Any catalyst component 10 has the support body 11 and NOx selective reduction catalyst layer 20 formed so as to cover inner wall surfaces 11 b surrounding a plurality of the narrow porosities 11 a of the support body 11.

Here, the NOx selective reduction catalyst layer 20 is in some cases called a “wash coat (layer)” since as described later it is manufactured by impregnating the support body 11 in a slurry form of a NOx selective reduction catalyst slurry.

A shape of the support body 11 is not specifically restricted if it has a space through which an exhaust gas flows, and as shown in FIG. 2, taking a contact area with the exhaust gas and mechanical strength into consideration, a honeycomb-shaped support body where a plurality of narrow porosities are formed is used.

In addition, the support body 11 is preferable to be formed from a material having a heat resistance. As for such the material, a porous body (ceramics) such as a cordierite, mullite, silicon carbide (SiC), and metal (for example, stainless steel), and the like are cited.

There exist four types of NOx selective reduction catalyst layers 20 in the invention. First and second types of the layers 20 are relevant to the NOx selective reduction catalyst unit 4 with one catalyst component 10, and third and fourth types of the layers 20 are relevant to the NOx selective reduction catalyst unit 4 with two catalyst components 10, that is, one component 10 for each of two purification units.

As shown in FIG. 3A, the first type of a NOx selective reduction catalyst layer 20 is formed of porous supports 21 a that becomes a skeleton and silvers 22 and nickels 23 a supported on surfaces of the porous supports 21 a as main portions thereof. Inside the NOx selective reduction catalyst layer 20 are formed a plurality of continuous narrow porosities 24 a continuing to the narrow porosities 11 a of the support body 11. Thus for the NOx selective reduction catalyst layer 20 to have a plurality of continuous narrow porosities 24 a remarkably increases a contact area with an exhaust gas, thereby the NOx being able to be effectively purified.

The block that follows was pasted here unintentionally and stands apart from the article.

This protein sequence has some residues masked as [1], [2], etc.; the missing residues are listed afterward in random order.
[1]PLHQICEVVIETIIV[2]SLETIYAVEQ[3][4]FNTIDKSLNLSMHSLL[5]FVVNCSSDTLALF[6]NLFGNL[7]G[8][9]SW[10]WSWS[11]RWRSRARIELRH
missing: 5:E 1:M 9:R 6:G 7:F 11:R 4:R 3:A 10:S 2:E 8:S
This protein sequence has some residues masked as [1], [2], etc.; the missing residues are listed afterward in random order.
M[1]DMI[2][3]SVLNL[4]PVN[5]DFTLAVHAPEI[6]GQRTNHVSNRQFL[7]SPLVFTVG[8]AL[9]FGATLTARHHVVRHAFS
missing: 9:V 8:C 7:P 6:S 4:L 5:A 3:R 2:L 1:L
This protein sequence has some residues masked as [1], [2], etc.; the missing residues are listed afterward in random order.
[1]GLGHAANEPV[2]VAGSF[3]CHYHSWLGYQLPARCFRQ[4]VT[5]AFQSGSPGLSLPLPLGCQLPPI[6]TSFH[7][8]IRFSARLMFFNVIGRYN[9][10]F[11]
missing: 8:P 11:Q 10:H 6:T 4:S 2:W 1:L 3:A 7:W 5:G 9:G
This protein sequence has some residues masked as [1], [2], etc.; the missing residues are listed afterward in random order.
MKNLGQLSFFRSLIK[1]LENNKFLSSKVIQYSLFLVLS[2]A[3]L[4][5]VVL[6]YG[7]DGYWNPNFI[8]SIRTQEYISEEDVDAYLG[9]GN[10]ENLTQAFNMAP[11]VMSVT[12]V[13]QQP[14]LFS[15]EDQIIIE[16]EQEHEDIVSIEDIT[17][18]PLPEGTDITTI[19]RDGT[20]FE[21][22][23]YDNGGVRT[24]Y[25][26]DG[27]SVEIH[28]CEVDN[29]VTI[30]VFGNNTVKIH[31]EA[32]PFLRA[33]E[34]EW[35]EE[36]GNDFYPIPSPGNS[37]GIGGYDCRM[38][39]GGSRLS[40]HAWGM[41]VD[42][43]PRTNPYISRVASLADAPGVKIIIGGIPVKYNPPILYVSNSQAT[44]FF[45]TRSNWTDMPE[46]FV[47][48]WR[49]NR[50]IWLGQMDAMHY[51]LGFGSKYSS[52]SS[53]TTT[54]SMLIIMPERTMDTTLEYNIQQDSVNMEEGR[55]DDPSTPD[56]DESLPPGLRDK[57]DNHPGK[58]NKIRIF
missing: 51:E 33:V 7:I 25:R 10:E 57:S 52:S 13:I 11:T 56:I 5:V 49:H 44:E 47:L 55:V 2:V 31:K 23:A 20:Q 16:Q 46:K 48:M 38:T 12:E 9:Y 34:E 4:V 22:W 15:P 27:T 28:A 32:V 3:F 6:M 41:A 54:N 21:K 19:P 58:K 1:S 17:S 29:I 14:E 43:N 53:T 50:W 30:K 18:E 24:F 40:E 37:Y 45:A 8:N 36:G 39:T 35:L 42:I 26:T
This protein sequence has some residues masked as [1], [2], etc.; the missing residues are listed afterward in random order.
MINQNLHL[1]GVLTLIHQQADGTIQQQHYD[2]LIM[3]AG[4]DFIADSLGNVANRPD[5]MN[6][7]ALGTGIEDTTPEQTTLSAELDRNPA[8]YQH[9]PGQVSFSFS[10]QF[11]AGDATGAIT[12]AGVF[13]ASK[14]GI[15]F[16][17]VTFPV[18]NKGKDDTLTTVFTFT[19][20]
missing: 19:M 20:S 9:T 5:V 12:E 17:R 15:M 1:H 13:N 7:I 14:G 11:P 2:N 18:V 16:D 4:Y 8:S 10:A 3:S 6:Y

The porous supports 21 a can be formed by being selected, for example, from alumina, zeolite, silica, titania, zirconia, and slica/alumina as needed and using them.

The silvers 22 are a catalyst to promote a dissolution reaction of the NOx and NO2 by a reducing agent such as the HC.

Here, a content of the silvers 22 is preferable to be within a range of not less than 1.5 mass percent and not more than 5.0 mass percent for the mass of the NOx selective reduction catalyst layer 20 (preferable range), and further preferable to be within a range of not less than 2.0 mass percent and not more than 4.0 mass percent (optimum range).

As shown in FIG. 4, this is because when the content of the silvers 22 becomes less than 1.5 mass percent, the contact area with the NOx becomes smaller, that is, a dissolution reaction place becomes less, the NOx purification ratio becomes less than 70 percent, thereby the effective purification of the NOx tends not to be expected. On the other hand, when the content of the silvers 22 becomes more than 5.0 mass percent, the reducing agent to be added to reduce the NOx is preferentially reduced, and resultingly, the NOx purification ratio becomes less than 70 percent, thereby the effective purification of the NOx tends not to be expected. On the contrary, when the content of the silvers 22 is within the range of not less than 1.5 mass percent and not more than 5.0 mass percent, the NOx purification ratio becomes not less than 80 percent, thereby the NOx being able to be more favorably purified.